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Two more sun-grazing comets discovered.

The Air Force satellite that was deliberately destroyed Sept. 13 in a test of the U.S. anti-satellite system (SN: 9/28/85, p. 197) was probably best known for its discovery of three previously unknown comets whose orbits took them so close to the sun that they failed to reappear on the other side -- presumably due to the sun's heat -- following the initial observations. Now two more sun-grazing comets have been reported in later images from the same satellite.

All five were discovered by the P78-1 satellite's coronagraph/polarimeter, a Naval Research Laboratory instrument named SOLWIND, which had been monitoring the sun's corona since the craft was launched on Feb. 24, 1979. It found its first sun-grazer only six months later (SN: 10/17/81, p. 244), and two more in January and July of 1981 (SN: 8/21/82, p. 117).

SOLWIND's data are not processed immediately, however, and one of the two new finds was actually photographed on Nov. 4, 1981. The other showed up on July 28, 1984. Both appeared in the coronagraphic images as they approached the sun, which was masked by the instrument's occulting disk, but neither emerged on the disk's other side in subsequent frames. The assumption has been that the comets either collided with the sun or were destroyed by its heat.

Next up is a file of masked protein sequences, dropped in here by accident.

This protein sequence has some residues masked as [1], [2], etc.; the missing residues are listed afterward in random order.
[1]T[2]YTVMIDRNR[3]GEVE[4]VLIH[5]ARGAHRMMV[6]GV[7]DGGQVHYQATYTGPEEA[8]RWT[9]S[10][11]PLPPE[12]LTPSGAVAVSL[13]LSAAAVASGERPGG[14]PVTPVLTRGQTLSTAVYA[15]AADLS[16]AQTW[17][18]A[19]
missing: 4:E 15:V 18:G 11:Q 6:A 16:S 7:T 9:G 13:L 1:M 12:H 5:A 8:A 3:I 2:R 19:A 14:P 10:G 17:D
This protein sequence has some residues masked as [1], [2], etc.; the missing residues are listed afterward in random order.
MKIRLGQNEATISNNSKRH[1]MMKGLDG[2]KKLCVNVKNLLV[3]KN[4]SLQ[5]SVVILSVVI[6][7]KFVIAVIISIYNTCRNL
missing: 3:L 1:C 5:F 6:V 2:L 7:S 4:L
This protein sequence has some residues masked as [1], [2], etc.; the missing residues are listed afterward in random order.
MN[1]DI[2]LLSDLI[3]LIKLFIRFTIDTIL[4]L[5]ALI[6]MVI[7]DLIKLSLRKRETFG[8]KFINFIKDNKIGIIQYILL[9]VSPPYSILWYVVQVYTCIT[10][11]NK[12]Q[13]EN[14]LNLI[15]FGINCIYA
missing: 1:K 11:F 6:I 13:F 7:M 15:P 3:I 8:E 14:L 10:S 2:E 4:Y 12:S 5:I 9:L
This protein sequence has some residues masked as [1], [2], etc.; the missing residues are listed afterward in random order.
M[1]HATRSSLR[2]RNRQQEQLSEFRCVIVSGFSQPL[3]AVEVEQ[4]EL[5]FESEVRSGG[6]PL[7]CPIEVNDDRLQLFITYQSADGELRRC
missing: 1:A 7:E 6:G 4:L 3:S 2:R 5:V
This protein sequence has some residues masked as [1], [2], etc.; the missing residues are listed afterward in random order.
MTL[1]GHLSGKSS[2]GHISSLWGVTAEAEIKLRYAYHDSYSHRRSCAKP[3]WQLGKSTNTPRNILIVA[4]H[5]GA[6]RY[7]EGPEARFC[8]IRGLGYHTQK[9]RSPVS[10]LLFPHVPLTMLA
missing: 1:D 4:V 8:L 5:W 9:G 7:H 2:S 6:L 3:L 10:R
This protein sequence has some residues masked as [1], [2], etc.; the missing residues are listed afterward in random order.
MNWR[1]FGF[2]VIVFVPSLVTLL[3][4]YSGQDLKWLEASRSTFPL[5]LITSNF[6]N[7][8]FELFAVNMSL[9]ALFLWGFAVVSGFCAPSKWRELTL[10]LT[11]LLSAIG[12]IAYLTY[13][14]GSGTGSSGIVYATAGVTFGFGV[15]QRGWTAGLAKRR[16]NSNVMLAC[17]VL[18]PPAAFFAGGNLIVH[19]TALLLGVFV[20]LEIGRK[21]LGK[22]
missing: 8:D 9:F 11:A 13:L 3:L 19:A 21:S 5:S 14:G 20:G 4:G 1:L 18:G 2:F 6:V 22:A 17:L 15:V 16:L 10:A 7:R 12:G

The sun-grazing comets are named SOLWIND 1 through 5 (though SOLWIND 4 and 5 are so far only tentative names, pending International Astronomical Union approval). None has been reported by ground-based observers. SOLWIND 5, however, was also photographed by the coronagraph aboard the Solar Maximum Mission satellite, or Solar Max. Solar Max was not launched until Feb. 14, 1980, so it was unavailable to see SOLWIND 1, and it missed the next three chances because blown fuses kept its coronagraph and several other instruments shut down until space shuttle astronauts administered repairs in April of 1984, just three months before SOLWIND 5 came by the sun.

The only other comet seen by Solar Max, says Robert MacQueen of the High Altitude Observatory in Boulder, Colo., was Comet Machholz, photographed last summer to try aiming the coronagraph away from the solar disk in preparation for similar studies of Comet Halley when it is near the sun early next year.

Meanwhile, more than two years of SOLWIND's data remain to the processed, with more sun-grazers perhaps to be found.
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Title Annotation:SOLWIND 4 and 5
Author:Eberhart, Jonathan
Publication:Science News
Date:Nov 23, 1985
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